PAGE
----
Recently I headed where thousands go every day but I’d never thought to venture in all my travels to New York – across the bridge from Manhattan into Brooklyn.
I travel frequently into the city, often for a taste of the world’s best cold drink, the bubble tea of Chinatown. Also, of course, I delve into areas previously unexplored by me, my last such foray being to the world famous (yet rarely touched by my feet), Central Park.
On the day I decided I must at last check out the Brooklyn Bridge, the sun shone bright and the air held just the right amount of breeze to make for a perfect walk from Grand Central Terminal down toward this landmark. Crossing the bridge is actually a fairly popular activity for some visitors to New York, I’d read. About 2,000 people a day traverse the over 6,000-foot bridge. As I started my walk, it became apparent that what I had read was probably wrong. There must be 2,000 people at any given time on that bridge.
The world’s longest suspension bridge when it opened in 1883, the Brooklyn Bridge is still a mammoth structure even by today’s standards. I was slowed by the mass of people – and by the desire to stop and take a photo every couple of minutes – so it took a good half hour to cross. Its presence in the lower Manhattan skyline is an impressive sight, but when walking right on its wooden planks, alongside its collosal structural weave of steel cables and ropes and gazing up at its stone towers, its attraction for so many people becomes evident.
People who have journeyed to the Brooklyn Bridge to fill their memory cards with photos of steel, stone and skyline were not the only traffic on this bridge, though. Others clearly on their way to their routine lives on one side or the other were crossing along with us, some on bicycles with their riders ringing bells to warn us out of they way, some jogging, others walking with purposeful strides past us, not stopping to soak up the sights they see every day.
My own purposeful but slow stride was set to take me to DUMBO, a veritable wonderland of shops, galleries and restaurants, so I have read. Down Under the Manhattan Bridge Overpass, long for DUMBO, lies beneath the Brooklyn Bridge and the close-by Manhattan Bridge, just several blocks away. Once I hit this area, I found old railroad tracks embedded in cobblestone streets lined with the upscale shops, restaurants, etc. which I had come to see. This 19th Century meets 21st Century was the primary appeal of this much-ballyhooed area, though, in my eyes, so I moved on to the waterfront.
Since this was a clear day, from the Empire-Fulton Ferry State Park on the banks of the East River I was able to see the Statue of Liberty to the left, lower Manhattan staight across the river, and the Empire State Building standing above the rest of the city stretched out on its own island to the right. The park itself, although filled with children playing, was large enough to absorb their noise.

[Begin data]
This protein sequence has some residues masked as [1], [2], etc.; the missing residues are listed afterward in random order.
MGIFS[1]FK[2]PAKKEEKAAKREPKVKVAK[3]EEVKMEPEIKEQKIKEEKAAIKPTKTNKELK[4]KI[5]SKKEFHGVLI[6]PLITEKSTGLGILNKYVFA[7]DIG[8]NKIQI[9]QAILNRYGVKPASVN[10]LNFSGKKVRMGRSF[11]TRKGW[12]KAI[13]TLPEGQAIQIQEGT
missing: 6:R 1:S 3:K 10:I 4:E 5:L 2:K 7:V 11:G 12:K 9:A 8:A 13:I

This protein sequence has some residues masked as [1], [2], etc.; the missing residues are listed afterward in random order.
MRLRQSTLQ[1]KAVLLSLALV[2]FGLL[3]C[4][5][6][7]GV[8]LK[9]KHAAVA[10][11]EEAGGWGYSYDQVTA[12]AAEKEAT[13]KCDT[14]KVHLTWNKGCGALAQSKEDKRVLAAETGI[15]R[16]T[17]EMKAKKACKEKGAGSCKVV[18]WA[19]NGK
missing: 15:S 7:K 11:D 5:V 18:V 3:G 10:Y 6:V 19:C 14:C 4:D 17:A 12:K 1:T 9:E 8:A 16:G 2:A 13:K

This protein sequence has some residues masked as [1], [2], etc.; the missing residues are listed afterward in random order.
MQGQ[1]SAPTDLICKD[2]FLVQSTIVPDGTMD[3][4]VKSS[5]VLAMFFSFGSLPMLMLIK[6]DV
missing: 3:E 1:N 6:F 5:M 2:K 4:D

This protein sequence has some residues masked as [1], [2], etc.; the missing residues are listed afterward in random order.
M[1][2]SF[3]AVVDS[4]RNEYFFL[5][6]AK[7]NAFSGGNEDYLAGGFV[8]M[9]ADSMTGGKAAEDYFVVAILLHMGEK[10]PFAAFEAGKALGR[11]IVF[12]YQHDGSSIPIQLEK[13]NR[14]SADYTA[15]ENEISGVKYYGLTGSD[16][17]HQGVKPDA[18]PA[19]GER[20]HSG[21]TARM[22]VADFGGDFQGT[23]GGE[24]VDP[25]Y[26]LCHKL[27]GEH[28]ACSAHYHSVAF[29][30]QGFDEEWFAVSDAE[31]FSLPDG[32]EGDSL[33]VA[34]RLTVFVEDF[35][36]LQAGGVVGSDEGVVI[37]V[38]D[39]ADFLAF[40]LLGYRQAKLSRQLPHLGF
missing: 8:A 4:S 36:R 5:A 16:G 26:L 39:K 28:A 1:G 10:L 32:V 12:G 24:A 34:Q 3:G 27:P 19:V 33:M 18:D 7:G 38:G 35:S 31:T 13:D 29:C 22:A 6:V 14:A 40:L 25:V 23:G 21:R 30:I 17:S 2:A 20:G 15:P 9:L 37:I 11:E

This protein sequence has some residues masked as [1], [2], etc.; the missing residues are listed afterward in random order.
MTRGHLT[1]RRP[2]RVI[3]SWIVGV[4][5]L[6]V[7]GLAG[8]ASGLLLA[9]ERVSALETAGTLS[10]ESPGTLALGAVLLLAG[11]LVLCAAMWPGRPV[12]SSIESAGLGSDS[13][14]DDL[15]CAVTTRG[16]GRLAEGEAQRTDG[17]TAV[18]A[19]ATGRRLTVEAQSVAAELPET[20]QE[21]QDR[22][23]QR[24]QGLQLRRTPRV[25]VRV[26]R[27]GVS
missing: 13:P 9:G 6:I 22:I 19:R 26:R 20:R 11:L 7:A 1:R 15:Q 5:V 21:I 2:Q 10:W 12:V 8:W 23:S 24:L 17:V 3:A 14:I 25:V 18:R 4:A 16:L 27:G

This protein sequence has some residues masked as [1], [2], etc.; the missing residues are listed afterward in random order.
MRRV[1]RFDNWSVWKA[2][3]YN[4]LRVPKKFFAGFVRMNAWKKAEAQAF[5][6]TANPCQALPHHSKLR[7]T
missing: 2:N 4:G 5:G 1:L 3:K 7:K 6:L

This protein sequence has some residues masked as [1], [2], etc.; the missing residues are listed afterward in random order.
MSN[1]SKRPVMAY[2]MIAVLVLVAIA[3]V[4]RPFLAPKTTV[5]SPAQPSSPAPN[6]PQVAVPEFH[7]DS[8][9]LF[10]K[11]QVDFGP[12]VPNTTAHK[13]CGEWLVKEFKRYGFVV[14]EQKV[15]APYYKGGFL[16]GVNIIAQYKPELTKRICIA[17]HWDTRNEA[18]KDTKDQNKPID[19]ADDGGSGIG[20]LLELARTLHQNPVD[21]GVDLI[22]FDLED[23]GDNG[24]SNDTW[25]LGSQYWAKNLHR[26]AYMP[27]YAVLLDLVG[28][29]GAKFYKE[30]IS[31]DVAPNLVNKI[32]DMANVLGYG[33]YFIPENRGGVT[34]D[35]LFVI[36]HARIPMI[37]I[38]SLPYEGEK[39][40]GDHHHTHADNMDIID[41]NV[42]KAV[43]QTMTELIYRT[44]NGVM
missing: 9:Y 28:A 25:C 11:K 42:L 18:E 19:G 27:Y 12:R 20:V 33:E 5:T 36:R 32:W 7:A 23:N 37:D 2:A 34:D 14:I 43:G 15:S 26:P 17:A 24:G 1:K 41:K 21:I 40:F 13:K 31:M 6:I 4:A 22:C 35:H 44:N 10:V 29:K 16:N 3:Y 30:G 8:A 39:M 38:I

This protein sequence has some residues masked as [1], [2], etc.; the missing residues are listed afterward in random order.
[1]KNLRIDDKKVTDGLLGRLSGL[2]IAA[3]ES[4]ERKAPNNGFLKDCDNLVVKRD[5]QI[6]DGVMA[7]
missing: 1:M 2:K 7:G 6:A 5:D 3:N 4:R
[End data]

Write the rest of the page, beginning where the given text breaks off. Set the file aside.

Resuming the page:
I finally had my fill of the water and the skyline and headed up the hill to see what neighborhoods I could see. I’d always thought of Brooklyn as a city with brownstone-lined streets, somewhat dirty, somewhat dangerous. Now I walked the neighborhoods of Brooklyn Heights and Cobble Hill, indeed filled with brownstones, as far as my eyes could see, down every street I ventured. Dirty and dangerous? Each and every one of these streets was strikingly peaceful, calm and quiet. Perhaps a movie or a book I’d read when I was a kid had given me the negative impression. Surely not all of Brooklyn is so nice, but these streets were charming.
By now it was way past lunchtime, so I headed to Henry Street, where I could get a Mediterranean food fix. Heights Falafel, on Henry Street in Brooklyn Heights, I’d read, was good and cheap, so I stopped in. This was a tidy, clean little place with two really sweet people behind the counter. My falafel sandwich was the best I’ve ever had in the U.S. and, at $3.50, impressively inexpensive.
I’d been walking several hours by now and decided to head back. One more stop, though, at the Fulton Ferry Landing, where water taxis speed around and people mill about, gazing at the views across the river. I discovered that an old barge docks at the landing, where several times a week you can buy tickets for about $35 to come aboard and listen to live chamber music inside. This was too unique to miss. I vowed to hear this music, and sealed a promise to myself to return to Brooklyn.